The defendants in this case are accused of being pimps who exploits women for financial gain. Between December 2014, and August 2015, Hien Nguyen is accused of owning and operating brothels disguised as massage parlors in Midway City, Anaheim, and Westminster. Bivol is accused of managing the Anaheim brothel, Quynh Nguyen is accused of managing the Westminster brothel, and Ngoc Nguyen is accused of managing the Midway City brothel. Bivol, Quynh Nguyen, and Ngoc Nguyen are accused of knowingly creating work schedules for the victims to engage in commercial sex acts at their assigned brothel. The defendants are accused of pimping the victims by accepting payments from sex purchasers to derive support from the earnings and proceeds made from the victims engaging in commercial sex. Hien Nguyen is accused of collecting the money from her co-defendants managing the different brothels.
Members of the Orange County Human Trafficking Task Force (OCHTTF) and the Orange County District Attorney’s (OCDA) Office work proactively to protect women and minors from falling victim to commercial sexual exploitation. This case was investigated by the Huntington Beach Police Department (HBPD) with assistance from the Anaheim Police Department (APD) and OCHTTF, a partnership between APD, California Highway Patrol, Federal Bureau of Investigation, HBPD, OCDA, Orange County Sheriff’s Department, and community and non-profit partners.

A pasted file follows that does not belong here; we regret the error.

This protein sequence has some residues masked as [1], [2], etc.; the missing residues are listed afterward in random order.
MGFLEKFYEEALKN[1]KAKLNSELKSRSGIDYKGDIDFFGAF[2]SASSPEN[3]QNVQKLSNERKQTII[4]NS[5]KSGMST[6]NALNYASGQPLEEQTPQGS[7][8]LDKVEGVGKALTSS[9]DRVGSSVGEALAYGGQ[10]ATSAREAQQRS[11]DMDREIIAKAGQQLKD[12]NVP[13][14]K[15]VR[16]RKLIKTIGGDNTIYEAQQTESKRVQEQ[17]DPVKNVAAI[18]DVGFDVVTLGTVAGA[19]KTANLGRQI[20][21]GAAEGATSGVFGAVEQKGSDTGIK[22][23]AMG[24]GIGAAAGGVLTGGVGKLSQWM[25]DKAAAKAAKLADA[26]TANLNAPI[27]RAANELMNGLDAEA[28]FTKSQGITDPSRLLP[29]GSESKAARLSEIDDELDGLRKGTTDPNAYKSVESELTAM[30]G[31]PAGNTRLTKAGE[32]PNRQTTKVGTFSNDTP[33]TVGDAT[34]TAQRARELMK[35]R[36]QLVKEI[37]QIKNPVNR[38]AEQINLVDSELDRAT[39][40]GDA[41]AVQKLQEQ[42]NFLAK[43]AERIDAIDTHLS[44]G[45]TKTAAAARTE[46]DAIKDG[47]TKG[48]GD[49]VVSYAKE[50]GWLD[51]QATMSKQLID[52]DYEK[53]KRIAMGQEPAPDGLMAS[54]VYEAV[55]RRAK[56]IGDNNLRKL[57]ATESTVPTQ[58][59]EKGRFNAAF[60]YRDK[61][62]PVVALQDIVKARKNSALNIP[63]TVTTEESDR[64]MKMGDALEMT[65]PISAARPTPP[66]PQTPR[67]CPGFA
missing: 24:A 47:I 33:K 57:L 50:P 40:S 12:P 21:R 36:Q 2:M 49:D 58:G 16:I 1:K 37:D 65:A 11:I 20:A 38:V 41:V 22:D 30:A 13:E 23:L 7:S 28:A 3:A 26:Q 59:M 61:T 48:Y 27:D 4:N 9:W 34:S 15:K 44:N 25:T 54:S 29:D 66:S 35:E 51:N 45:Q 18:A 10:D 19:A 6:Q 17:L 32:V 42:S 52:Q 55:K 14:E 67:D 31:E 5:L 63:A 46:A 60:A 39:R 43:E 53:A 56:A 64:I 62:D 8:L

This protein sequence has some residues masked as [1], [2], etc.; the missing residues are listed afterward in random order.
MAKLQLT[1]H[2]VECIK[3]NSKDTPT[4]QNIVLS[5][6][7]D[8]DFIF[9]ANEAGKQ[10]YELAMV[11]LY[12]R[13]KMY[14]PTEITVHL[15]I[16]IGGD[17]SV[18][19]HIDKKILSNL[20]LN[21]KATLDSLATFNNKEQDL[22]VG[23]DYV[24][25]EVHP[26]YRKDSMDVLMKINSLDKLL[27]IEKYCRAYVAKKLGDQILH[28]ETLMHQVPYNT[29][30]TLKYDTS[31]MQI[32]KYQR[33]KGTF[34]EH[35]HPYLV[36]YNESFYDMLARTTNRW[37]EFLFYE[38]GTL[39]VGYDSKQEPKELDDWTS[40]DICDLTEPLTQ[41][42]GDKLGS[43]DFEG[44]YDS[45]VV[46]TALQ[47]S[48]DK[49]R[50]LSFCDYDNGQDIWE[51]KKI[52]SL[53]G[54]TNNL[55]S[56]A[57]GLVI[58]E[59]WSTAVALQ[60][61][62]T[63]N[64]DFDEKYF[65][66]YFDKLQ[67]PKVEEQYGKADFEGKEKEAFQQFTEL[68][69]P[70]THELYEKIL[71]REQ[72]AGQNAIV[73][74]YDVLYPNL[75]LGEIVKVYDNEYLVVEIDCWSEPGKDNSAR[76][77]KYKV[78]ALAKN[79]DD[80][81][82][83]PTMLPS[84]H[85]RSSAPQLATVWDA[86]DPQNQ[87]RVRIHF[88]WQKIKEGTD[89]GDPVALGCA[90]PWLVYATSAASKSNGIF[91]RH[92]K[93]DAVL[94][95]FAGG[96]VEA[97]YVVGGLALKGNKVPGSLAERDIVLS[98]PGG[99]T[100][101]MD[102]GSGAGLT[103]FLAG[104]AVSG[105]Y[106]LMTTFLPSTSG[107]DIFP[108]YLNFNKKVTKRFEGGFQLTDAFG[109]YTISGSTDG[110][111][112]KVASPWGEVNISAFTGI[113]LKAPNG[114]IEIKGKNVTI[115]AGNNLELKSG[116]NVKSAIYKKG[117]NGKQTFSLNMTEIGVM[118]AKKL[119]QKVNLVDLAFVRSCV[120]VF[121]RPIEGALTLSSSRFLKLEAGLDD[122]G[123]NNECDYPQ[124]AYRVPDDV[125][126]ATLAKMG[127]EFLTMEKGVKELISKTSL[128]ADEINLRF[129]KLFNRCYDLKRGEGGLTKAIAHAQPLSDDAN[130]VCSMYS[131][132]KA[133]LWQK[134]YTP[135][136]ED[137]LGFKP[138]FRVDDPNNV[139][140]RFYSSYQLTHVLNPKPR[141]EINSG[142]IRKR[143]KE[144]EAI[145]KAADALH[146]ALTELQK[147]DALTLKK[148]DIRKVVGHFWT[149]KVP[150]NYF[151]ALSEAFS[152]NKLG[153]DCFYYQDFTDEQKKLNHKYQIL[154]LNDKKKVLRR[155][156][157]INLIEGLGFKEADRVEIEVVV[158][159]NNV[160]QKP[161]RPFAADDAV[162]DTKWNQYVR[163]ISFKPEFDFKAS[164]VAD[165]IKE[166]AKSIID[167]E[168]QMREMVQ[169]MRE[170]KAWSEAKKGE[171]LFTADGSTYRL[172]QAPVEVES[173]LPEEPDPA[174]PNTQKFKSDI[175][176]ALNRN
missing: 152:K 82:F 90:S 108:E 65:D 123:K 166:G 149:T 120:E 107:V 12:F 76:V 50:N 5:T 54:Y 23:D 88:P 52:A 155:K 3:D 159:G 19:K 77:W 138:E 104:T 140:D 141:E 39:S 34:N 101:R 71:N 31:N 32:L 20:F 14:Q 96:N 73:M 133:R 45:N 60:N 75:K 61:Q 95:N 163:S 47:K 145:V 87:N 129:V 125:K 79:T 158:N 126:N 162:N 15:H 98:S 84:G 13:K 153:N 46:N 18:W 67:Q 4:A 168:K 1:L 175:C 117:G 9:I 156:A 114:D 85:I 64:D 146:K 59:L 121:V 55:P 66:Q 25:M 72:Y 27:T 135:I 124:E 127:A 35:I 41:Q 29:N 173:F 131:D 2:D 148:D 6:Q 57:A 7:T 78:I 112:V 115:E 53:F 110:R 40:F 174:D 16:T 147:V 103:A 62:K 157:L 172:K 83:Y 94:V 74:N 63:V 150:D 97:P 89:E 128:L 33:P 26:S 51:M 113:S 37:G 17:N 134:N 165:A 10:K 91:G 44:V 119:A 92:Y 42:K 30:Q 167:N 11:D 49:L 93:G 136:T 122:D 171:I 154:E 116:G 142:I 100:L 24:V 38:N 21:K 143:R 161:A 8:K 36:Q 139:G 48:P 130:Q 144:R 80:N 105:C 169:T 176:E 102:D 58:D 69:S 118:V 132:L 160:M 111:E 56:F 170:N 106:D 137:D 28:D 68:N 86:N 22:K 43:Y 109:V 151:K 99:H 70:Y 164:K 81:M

Deputy District Attorney Brad Schoenleben of the HEAT Unit is prosecuting this case.
Proposition 35 and HEAT
In November 2012, California’s anti-human trafficking Proposition 35 (Prop 35) was enacted in California with 81 percent of the vote, and over 82 percent of the vote in Orange County, to increase the penalty for human trafficking, particularly in cases involving the trafficking of a minor by force.
A component of the OCHTTF is the OCDA’s Human Exploitation And Trafficking (HEAT) Unit, which targets perpetrators who sexually exploit and traffic women and underage girls for financial gain, including pimps, panderers, and human traffickers. The HEAT Unit uses a tactical plan called PERP: Prosecution, to bring justice for victims of human trafficking and hold perpetrators responsible using Prop 35; Education, to provide law enforcement training to properly handle human trafficking and pandering cases; Resources from public-private partnerships to raise public awareness about human trafficking and provide assistance to the victims; and Publicity, to inform the public and send a message to human traffickers that this crime cannot be perpetrated without suffering severe consequences.
Under the law, human trafficking is described as depriving or violating the personal liberty of another person with the intent to effect a violation of pimping or pandering. Pimping is described as knowingly deriving financial support in whole or in part from the proceeds of prostitution. Pandering is the act of persuading or procuring an individual to become a prostitute, or procuring and/or arranging for a person work in a house of prostitution.
Penal Code Section 236.1 defines:
(1) “Coercion” includes any scheme, plan, or pattern intended to cause a person to believe that failure to perform an act would result in serious harm to or physical restraint against any person; the abuse or threatened abuse of the legal process; debt bondage; or providing and facilitating the possession of any controlled substance to a person with the intent to impair the person’s judgment.
(2) “Commercial sex act” means sexual conduct on account of which anything of value is given or received by any person.